A Look Back At the Obituaries From December 2015This month's list features a Nobel Prize winner (Alfred Gilman), a two-time near-Supreme Court Justice (Arlin Adams), and a high-flying luchador (Lizmark).
Lesley Gore, 'It's My Party' Singer-Songwriter, Dies At 68Gore's other hits include "She's A Fool," ''That's the Way Boys Are" and "Maybe I Know." She co-wrote with her brother, Michael, the Academy Award-nominated "Out Here On My Own" from the film "Fame."
Yuba City Veteran Was Oldest Survivor Of Pearl Harbor Attack From USS ArizonaRetired Navy Lt. Cmdr. Joseph Langdell died Feb. 4 at a nursing home in Yuba City, according to his son, Ted Langdell. A tally maintained by the USS Arizona Reunion Association, for which Langdell had served as president, identified him as not only the oldest Arizona survivor, but the last surviving officer from the naval ship that lost 1,177 men - nearly four-fifths of its crew - when it was bombed on Dec. 7, 1941.
Samuel Goldwyn Jr., 88, Was Champion For Independent Films As ProducerGoldwyn produced low-budget hits like "Mystic Pizza" starring Julia Roberts and "Cotton Comes to Harlem" in the 1970s and 1980s. His company was one of the largest indie film operations. As a producer, he was nominated for a best picture Academy Award in 2004 for "Master and Commander: The Far Side of the World." His final production credit was for "The Secret Life of Walter Mitty" in 2013.
Novelist Robert Stone, 77, Known For 'Dog Soldiers,' 'A Flag For SunriseStone's face - well-lined, framed by a sharp stare and weathered beard - was a testament to a life fully and painfully lived. He was a neglected and traumatized child who learned early not to trust reality, a lapsed Catholic consumed by questions of sin and redemption. Inspired to write novels after re-reading "The Great Gatsby" in his 20s, he identified so strongly with his characters he once broke down sobbing, at a college library, while working on "Dog Soldiers."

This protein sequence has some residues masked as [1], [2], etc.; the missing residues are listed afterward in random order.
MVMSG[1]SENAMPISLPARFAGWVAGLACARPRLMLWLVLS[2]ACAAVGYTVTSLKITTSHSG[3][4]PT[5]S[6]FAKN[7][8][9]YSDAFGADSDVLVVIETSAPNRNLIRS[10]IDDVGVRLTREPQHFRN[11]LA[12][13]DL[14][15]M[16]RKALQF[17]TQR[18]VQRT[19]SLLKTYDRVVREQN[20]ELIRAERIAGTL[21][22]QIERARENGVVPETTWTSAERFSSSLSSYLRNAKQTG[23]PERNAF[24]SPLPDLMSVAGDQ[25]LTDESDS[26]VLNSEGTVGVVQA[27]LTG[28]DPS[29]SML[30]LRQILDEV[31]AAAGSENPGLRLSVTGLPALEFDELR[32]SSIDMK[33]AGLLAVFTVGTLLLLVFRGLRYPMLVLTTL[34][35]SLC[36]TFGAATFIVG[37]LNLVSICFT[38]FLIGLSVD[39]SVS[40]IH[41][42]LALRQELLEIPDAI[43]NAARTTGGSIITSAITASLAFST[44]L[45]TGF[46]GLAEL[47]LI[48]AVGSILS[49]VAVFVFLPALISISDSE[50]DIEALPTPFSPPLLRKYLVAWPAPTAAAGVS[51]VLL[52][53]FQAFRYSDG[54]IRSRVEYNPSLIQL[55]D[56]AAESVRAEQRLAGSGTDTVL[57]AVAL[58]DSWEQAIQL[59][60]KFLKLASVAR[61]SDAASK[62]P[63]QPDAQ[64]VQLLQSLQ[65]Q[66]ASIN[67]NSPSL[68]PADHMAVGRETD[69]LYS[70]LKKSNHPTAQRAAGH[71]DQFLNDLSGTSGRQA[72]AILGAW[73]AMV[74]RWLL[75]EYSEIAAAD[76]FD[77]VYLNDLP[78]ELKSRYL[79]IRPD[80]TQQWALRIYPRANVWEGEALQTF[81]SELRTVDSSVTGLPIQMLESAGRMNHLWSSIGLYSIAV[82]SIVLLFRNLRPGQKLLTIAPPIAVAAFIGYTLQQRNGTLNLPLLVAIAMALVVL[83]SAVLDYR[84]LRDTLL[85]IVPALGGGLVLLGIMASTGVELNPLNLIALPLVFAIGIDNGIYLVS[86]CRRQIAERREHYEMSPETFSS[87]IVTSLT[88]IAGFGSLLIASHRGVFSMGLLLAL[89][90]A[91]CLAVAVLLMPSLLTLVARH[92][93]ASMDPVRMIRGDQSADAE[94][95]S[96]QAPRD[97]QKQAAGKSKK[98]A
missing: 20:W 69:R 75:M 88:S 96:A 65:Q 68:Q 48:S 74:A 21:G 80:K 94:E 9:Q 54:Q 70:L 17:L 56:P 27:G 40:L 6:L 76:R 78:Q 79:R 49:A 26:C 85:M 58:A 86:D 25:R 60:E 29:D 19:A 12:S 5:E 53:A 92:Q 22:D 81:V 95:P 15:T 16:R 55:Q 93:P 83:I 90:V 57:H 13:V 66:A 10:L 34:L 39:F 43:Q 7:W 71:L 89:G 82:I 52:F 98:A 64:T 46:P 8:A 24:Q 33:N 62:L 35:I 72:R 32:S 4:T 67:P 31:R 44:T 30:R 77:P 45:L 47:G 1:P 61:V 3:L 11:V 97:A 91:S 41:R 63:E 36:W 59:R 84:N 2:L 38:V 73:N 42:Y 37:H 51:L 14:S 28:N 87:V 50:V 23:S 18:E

Tuskegee Airmen, Both 91, Enlisted Together, Died On Same Day In Los AngelesWhen World War II broke out, they enlisted in the Army and jumped at the chance to join the all-black group of soldiers known as the Tuskegee Airmen.
Edward Brooke, 95, Was First Black Elected To U.S. SenateBrooke was elected to the Senate in 1966, becoming the first black to sit in that branch from any state since Reconstruction and one of nine blacks who have ever served there - including Barack Obama.
Roy Tarpley, 50, Was Dallas Mavericks Center Whose Career Was Cut Short By Drug Abuse"If Roy had stayed healthy, he could have been one of the top-50 players ever," Brad Davis, the Mavericks' radio analyst and player-development coach who played with Tarpley, told The Dallas Morning News. "He could do it all - shoot, score, rebound, pass and defend. We're all sorry to hear of his passing."
Rod Taylor, 84, Known For 'The Time Machine,' '101 Dalmations'Taylor's breakthrough came in 1960 with "The Time Machine," George Pal's special effects marvel in which Taylor's dogged British inventor transports himself into a future where he witnesses world wars, nuclear annihilation and, finally, the rise of a new society.
Andrae Crouch, 72, Worked With Michael Jackson, Madonna, As Well As 'The Lion King'The Recording Academy, which awarded seven Grammys to Crouch during a career that spanned more than a half-century, said in a statement that he was "a remarkable musician and legendary figure" who was "fiercely devoted to evolving the sound of contemporary, urban gospel music."
Former Giants All-Star Pitcher Dead At 87